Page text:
Browserbook was a credited research project at the University of Zurich that investigated the feasibility of a completely in-browser cryptocurrency exchange. Together with two other researchers we successfully prototyped a completely decentralized in-browser trading protocol that facilitated token trading without any centralized ledger.

As the name suggests, Browserbook was completely run in the user's browser, there was no server component used to run any of the interactions. Orders were exchanged between peers over WebRTC; special validator nodes would combine orders and send them to the blockchain for fulfillment and persistence. A full pdf report with more information is available here.

Tech Stack


Intuitive Dashboard

Browserbook boasted a smooth, intuitive, and professional UI not typically demonstrated by academic projects.

The modern and clean Browserbook dashboard

Token Creation

Browserbook allowed users to create and exchange their own tokens on the decentralized internet.

The Browserbook token creation interface

Token Trading

Browserbook orders were routed between peers using a special gossip protocol offered by libp2p.js. The trading interface offered immediate feedback to order status.

The Browserbook token trading interface

Token Dividends

Token administrators could also issue dividends to token holders directly via the application.

The Browserbook token dividend interface

Delegated Signing

To validate orders in a decentralized manner, special peers could elect to match orders and communicate those matches further. Peers were reward for providing their compute power, and measures were put in place to prevent validtor peers gaining an unfair trading advantage. Here our novel technique delegated signing played a key role in providing an excellent UX. See below for more details on this technique.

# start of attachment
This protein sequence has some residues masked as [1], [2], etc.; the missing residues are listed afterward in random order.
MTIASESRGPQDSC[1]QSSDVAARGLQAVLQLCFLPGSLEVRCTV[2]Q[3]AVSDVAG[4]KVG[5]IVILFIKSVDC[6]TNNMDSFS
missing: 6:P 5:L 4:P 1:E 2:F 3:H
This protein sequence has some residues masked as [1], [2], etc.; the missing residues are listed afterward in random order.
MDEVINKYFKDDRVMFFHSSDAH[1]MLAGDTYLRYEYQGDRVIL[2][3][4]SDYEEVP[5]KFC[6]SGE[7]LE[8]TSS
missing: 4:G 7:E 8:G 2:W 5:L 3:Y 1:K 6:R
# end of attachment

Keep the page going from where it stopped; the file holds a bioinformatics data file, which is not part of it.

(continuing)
An exmaple of a Browserbook validator peer validating orders

System Architecture

Browserbook boasted a completely decentralized architecture. Peers communicated amongst themselves in the browser via WebRTC. Orders were settled on the blockchain via special validator nodes. Even the client code itself was not stored on a centralized server but rather IPFS.

The overall Browserbook architecture

Front-End State Flow and Blockchain Communication

Our front-end state flow followed the "Elm" or "Redux" model, with middleware handling the communication with the Ethereum blockchain.

The Browserbook front-end state flow

Delegated Signing

Browserbook also pioneeered a completely novel signature technique in blockchain applications which we termed delegated signing. In essence, delegated signing is a method for performing transactions on a user's behalf without the need for them to manually approve transactions. The process works in the following way:

The above concepts were discovered prior to the Beacon chain merge in late 2022. Nonetheless, the concepts map to the PoS nature of Ethereum today.

My Responsibilities

I was project lead on the entire project. I led all front-end interface work as well as the development of the smart contract backend and its testing harness. Many of the key concepts and breakthroughs, especially delegated signing were my innovations.

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